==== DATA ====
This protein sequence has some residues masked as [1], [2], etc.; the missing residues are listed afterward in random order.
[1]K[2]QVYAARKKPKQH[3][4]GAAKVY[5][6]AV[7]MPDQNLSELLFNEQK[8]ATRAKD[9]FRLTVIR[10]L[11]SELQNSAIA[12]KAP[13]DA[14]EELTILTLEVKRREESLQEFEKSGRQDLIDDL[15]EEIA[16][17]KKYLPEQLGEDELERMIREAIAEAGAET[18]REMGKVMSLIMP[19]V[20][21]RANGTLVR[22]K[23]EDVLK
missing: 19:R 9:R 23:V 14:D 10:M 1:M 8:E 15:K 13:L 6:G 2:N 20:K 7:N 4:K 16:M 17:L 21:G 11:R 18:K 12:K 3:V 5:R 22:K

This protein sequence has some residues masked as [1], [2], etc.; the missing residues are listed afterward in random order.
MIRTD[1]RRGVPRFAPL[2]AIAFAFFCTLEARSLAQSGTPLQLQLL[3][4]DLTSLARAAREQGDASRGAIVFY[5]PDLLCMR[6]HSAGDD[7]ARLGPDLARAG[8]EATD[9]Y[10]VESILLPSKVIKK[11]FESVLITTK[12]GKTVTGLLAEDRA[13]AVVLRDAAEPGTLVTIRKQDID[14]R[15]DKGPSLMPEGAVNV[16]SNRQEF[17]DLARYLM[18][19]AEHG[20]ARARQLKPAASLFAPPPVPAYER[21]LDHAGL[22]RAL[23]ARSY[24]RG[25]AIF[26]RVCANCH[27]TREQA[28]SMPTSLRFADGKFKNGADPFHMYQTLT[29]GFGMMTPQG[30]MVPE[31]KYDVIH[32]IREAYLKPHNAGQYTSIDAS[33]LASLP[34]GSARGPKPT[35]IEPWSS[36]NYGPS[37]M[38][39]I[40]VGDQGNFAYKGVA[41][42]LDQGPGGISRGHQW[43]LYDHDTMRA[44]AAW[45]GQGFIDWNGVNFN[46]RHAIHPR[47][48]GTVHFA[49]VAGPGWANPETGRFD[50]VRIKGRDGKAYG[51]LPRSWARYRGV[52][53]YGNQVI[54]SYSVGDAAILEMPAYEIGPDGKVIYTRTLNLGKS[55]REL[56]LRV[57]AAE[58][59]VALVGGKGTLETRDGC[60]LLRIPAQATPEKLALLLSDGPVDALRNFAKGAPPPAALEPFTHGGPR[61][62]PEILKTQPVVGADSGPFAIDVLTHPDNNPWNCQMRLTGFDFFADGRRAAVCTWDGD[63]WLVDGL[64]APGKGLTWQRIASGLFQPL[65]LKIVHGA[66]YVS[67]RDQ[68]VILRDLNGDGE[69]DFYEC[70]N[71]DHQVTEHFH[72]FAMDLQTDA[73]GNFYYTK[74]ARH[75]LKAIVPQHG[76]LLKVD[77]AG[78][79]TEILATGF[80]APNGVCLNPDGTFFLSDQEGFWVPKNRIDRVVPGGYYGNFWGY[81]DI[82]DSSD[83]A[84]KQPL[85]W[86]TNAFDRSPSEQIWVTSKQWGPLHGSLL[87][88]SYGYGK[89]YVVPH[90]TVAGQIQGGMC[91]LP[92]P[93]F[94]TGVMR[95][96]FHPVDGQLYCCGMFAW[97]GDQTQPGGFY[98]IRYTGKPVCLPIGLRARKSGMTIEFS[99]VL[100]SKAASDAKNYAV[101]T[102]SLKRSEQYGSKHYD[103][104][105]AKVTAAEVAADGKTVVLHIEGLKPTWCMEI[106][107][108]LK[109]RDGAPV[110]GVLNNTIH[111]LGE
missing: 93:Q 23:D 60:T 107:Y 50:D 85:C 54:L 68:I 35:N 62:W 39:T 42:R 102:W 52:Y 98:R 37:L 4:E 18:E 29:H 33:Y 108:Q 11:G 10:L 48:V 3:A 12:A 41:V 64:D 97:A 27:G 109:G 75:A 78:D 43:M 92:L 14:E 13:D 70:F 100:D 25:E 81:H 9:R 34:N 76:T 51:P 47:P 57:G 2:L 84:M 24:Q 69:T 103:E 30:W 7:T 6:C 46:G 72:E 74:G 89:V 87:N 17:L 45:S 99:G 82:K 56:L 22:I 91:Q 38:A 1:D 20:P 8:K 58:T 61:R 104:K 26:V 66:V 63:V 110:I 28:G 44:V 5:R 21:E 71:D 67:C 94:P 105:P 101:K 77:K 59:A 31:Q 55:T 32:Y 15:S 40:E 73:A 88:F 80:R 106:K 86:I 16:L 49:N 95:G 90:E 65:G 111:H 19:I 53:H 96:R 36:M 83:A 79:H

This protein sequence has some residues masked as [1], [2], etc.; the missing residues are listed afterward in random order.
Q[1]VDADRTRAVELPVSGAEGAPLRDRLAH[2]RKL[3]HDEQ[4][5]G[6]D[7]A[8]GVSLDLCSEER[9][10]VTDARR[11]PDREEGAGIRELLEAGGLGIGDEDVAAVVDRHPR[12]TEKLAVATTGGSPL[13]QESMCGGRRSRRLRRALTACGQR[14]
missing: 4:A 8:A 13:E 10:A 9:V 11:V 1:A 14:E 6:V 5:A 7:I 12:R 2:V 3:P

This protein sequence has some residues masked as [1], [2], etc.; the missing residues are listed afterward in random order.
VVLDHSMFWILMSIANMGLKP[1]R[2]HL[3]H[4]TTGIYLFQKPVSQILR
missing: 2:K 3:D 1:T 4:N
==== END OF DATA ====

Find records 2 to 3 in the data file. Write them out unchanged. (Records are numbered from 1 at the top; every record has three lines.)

This protein sequence has some residues masked as [1], [2], etc.; the missing residues are listed afterward in random order.
MIRTD[1]RRGVPRFAPL[2]AIAFAFFCTLEARSLAQSGTPLQLQLL[3][4]DLTSLARAAREQGDASRGAIVFY[5]PDLLCMR[6]HSAGDD[7]ARLGPDLARAG[8]EATD[9]Y[10]VESILLPSKVIKK[11]FESVLITTK[12]GKTVTGLLAEDRA[13]AVVLRDAAEPGTLVTIRKQDID[14]R[15]DKGPSLMPEGAVNV[16]SNRQEF[17]DLARYLM[18][19]AEHG[20]ARARQLKPAASLFAPPPVPAYER[21]LDHAGL[22]RAL[23]ARSY[24]RG[25]AIF[26]RVCANCH[27]TREQA[28]SMPTSLRFADGKFKNGADPFHMYQTLT[29]GFGMMTPQG[30]MVPE[31]KYDVIH[32]IREAYLKPHNAGQYTSIDAS[33]LASLP[34]GSARGPKPT[35]IEPWSS[36]NYGPS[37]M[38][39]I[40]VGDQGNFAYKGVA[41][42]LDQGPGGISRGHQW[43]LYDHDTMRA[44]AAW[45]GQGFIDWNGVNFN[46]RHAIHPR[47][48]GTVHFA[49]VAGPGWANPETGRFD[50]VRIKGRDGKAYG[51]LPRSWARYRGV[52][53]YGNQVI[54]SYSVGDAAILEMPAYEIGPDGKVIYTRTLNLGKS[55]REL[56]LRV[57]AAE[58][59]VALVGGKGTLETRDGC[60]LLRIPAQATPEKLALLLSDGPVDALRNFAKGAPPPAALEPFTHGGPR[61][62]PEILKTQPVVGADSGPFAIDVLTHPDNNPWNCQMRLTGFDFFADGRRAAVCTWDGD[63]WLVDGL[64]APGKGLTWQRIASGLFQPL[65]LKIVHGA[66]YVS[67]RDQ[68]VILRDLNGDGE[69]DFYEC[70]N[71]DHQVTEHFH[72]FAMDLQTDA[73]GNFYYTK[74]ARH[75]LKAIVPQHG[76]LLKVD[77]AG[78][79]TEILATGF[80]APNGVCLNPDGTFFLSDQEGFWVPKNRIDRVVPGGYYGNFWGY[81]DI[82]DSSD[83]A[84]KQPL[85]W[86]TNAFDRSPSEQIWVTSKQWGPLHGSLL[87][88]SYGYGK[89]YVVPH[90]TVAGQIQGGMC[91]LP[92]P[93]F[94]TGVMR[95][96]FHPVDGQLYCCGMFAW[97]GDQTQPGGFY[98]IRYTGKPVCLPIGLRARKSGMTIEFS[99]VL[100]SKAASDAKNYAV[101]T[102]SLKRSEQYGSKHYD[103][104][105]AKVTAAEVAADGKTVVLHIEGLKPTWCMEI[106][107][108]LK[109]RDGAPV[110]GVLNNTIH[111]LGE
missing: 93:Q 23:D 60:T 107:Y 50:D 85:C 54:L 68:I 35:N 62:W 39:T 42:R 102:W 52:Y 98:R 37:L 4:E 18:E 29:H 33:Y 108:Q 11:G 10:L 48:V 3:A 12:A 41:V 64:D 97:A 27:G 109:G 75:A 78:D 43:M 92:L 14:E 13:D 70:F 100:D 25:E 81:H 9:R 34:N 76:T 51:P 47:P 57:G 2:L 84:M 24:Q 69:T 103:E 30:W 7:T 6:C 46:G 72:E 74:G 89:V 87:N 17:L 45:S 99:G 82:K 56:L 22:I 91:Q 38:A 1:D 20:P 8:K 58:T 61:R 104:K 26:V 66:V 63:V 110:I 28:G 44:V 5:R 21:E 71:D 67:C 94:P 105:P 101:K 77:K 59:A 31:Q 55:T 32:Y 15:S 40:E 73:A 88:F 80:R 106:K 86:I 16:L 49:N 95:G 90:E 65:G 111:H 19:I 53:H 96:R 36:M 83:A 79:H

This protein sequence has some residues masked as [1], [2], etc.; the missing residues are listed afterward in random order.
Q[1]VDADRTRAVELPVSGAEGAPLRDRLAH[2]RKL[3]HDEQ[4][5]G[6]D[7]A[8]GVSLDLCSEER[9][10]VTDARR[11]PDREEGAGIRELLEAGGLGIGDEDVAAVVDRHPR[12]TEKLAVATTGGSPL[13]QESMCGGRRSRRLRRALTACGQR[14]
missing: 4:A 8:A 13:E 10:A 9:V 11:V 1:A 14:E 6:V 5:A 7:I 12:R 2:V 3:P